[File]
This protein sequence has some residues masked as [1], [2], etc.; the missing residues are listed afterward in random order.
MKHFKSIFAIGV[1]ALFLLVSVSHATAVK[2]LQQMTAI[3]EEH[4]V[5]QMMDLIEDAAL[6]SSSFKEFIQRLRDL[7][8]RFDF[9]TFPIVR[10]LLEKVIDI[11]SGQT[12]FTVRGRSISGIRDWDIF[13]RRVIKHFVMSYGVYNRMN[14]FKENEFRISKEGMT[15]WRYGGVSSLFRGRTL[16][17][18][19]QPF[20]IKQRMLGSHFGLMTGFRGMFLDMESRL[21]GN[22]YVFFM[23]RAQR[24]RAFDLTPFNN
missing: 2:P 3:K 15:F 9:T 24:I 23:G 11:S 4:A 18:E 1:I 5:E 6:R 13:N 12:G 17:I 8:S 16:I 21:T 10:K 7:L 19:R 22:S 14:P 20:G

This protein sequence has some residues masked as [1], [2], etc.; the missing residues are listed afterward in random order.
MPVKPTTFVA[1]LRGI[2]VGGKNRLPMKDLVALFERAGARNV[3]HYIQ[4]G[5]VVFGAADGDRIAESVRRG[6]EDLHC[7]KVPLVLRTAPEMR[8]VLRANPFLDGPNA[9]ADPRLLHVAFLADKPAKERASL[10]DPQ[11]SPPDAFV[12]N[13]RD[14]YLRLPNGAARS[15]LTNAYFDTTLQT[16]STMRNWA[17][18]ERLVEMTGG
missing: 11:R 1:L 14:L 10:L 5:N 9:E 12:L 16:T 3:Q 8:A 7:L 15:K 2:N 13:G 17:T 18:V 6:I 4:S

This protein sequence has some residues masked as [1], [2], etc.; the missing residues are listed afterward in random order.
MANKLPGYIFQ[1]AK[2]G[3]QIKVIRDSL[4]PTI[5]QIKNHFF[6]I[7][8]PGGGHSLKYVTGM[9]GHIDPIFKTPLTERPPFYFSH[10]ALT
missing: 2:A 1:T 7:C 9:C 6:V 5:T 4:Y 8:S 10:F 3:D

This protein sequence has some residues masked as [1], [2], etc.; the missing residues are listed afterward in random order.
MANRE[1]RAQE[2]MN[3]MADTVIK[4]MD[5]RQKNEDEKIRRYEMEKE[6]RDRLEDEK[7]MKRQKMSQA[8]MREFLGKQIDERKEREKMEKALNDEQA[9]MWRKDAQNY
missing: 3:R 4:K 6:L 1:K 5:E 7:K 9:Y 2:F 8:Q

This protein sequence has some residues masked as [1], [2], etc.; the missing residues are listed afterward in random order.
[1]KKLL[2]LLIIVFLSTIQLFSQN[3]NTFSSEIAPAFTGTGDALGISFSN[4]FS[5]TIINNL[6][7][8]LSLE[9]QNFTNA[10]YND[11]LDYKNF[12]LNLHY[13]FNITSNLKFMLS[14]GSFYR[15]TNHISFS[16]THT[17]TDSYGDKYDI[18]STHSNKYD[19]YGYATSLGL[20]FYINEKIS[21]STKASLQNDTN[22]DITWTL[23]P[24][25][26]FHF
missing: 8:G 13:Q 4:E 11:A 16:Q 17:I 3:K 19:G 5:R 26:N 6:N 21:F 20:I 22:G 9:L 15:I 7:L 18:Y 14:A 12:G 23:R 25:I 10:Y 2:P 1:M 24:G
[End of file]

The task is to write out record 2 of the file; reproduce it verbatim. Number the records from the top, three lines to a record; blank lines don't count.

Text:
This protein sequence has some residues masked as [1], [2], etc.; the missing residues are listed afterward in random order.
MPVKPTTFVA[1]LRGI[2]VGGKNRLPMKDLVALFERAGARNV[3]HYIQ[4]G[5]VVFGAADGDRIAESVRRG[6]EDLHC[7]KVPLVLRTAPEMR[8]VLRANPFLDGPNA[9]ADPRLLHVAFLADKPAKERASL[10]DPQ[11]SPPDAFV[12]N[13]RD[14]YLRLPNGAARS[15]LTNAYFDTTLQT[16]STMRNWA[17][18]ERLVEMTGG
missing: 11:R 1:L 14:L 10:L 5:N 9:E 12:L 16:T 3:Q 8:A 7:L 15:K 2:N 13:G 17:T 18:V 6:I 4:S